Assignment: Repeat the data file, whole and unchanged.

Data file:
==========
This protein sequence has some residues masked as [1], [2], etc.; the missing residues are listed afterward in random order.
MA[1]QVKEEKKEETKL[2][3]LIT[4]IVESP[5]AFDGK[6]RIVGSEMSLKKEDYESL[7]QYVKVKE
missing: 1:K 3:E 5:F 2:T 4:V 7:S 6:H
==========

This protein sequence has some residues masked as [1], [2], etc.; the missing residues are listed afterward in random order.
MA[1]QVKEEKKEETKL[2][3]LIT[4]IVESP[5]AFDGK[6]RIVGSEMSLKKEDYESL[7]QYVKVKE
missing: 1:K 3:E 5:F 2:T 4:V 7:S 6:H